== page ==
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Family Tech: "The tech revolution is keeping us healthier" - December 16, 2016

High tech home medical technology used to be a thermometer.  If you were lucky, it was oral.

Today, a lot of technology you would only find in a doctor’s office or hospital has come home.  And what you find in the hospital today is truly futuristic.

At the hospital, we have robot surgical knives like the Davinci machine that can hold a scalpel rock steady. A few inches movement of the controller by the surgeon might move the scalpel a millimeter.  A tiny camera inserted into the incision along with the scalpel gives the surgeon a view he could not get without opening up a much larger incision.  This minimally invasive surgery allows faster recovery and safer surgery.

What’s even more amazing is the controller unit and the patient do not have to be in the same room.  Theoretically, this could allow a surgeon in New York to operate on a patient in Bangladesh, or on the Space Station.

Even more futuristic is IBM’s Watson.  Readers may remember Watson as IBM’s supercomputer that triumphed against “Jeopardy” champions.

They are now training it to aid in medical diagnosis.  By feeding in massive numbers of x-rays, MRI’s, cat scans and other patient data, it is hoped Watson will learn to recognize patterns indicating disease and growths human doctors might miss.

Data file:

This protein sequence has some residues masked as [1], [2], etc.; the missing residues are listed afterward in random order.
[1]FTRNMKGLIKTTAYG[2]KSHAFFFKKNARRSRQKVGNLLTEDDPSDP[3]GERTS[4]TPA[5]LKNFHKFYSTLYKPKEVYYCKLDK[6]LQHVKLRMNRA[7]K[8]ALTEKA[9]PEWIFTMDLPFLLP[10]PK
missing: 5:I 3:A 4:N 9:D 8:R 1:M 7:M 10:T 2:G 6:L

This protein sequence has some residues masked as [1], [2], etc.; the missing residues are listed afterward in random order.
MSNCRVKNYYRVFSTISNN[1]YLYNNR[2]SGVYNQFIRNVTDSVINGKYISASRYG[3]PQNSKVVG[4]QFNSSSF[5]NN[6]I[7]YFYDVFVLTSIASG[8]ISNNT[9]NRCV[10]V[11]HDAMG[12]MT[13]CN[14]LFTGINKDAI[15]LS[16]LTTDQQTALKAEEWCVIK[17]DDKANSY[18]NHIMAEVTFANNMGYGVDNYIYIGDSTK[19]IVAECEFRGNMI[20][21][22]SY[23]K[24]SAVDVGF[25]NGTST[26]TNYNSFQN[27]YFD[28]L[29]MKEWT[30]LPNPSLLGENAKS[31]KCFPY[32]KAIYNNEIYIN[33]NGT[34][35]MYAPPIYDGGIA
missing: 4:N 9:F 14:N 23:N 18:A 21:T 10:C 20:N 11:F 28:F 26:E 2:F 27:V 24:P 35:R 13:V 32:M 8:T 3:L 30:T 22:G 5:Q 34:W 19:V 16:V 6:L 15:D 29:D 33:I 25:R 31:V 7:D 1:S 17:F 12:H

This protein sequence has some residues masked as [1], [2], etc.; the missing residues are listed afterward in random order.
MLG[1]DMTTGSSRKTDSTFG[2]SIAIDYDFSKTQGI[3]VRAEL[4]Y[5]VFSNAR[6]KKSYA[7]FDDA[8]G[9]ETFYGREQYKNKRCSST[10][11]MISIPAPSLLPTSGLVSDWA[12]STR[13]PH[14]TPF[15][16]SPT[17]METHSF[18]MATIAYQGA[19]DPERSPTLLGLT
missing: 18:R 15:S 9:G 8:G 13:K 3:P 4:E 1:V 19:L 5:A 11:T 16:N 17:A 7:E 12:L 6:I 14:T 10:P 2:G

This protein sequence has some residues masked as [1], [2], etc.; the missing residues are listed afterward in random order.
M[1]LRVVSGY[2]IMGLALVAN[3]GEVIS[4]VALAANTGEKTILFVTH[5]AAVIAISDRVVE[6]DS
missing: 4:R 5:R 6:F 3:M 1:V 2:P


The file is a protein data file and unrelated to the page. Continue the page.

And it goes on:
The same artificial intelligence that lets Google Photos recognize dogs in our photos and lets us search for them, could let Watson find tumors and other abnormalities.  A San Francisco startup, Enlitic Inc., claims its software in a test identified malignant tumors 50 percent more accurately than a panel of four radiologists.

Your doctor might have you swallow a large pill that is in fact a camera and transmitter.  A small unit you wear on your body receives and records the information for your doctor to examine.

At home we have our own wonders. Diabetics have blood testing units. There are home blood pressure cuffs that have digital readouts and Bluetooth connectivity to log readings to your phone.  Pulse oximeters that monitor blood oxygen saturation  help those with breathing difficulties control their breathing.

If you have someone with heart issues, for $1,200 you could have your own automatic defibrillator.  I learned in my last CPR course that home CPR is just to keep the blood flowing until a defibrillator can restore normal heart rhythm.  This can be done sooner and before the paramedics arrive with a home unit that is fully automated.

For those with other issues, there are even home breathalyzers.

Now that the baby boomers are well into their senior years — I’m on the trailing edge of boomers, so I can make this comment — home monitoring systems let our kids know we are doing OK while we remain in our own homes.

Read the rest at www.FamilyTechOnline.com


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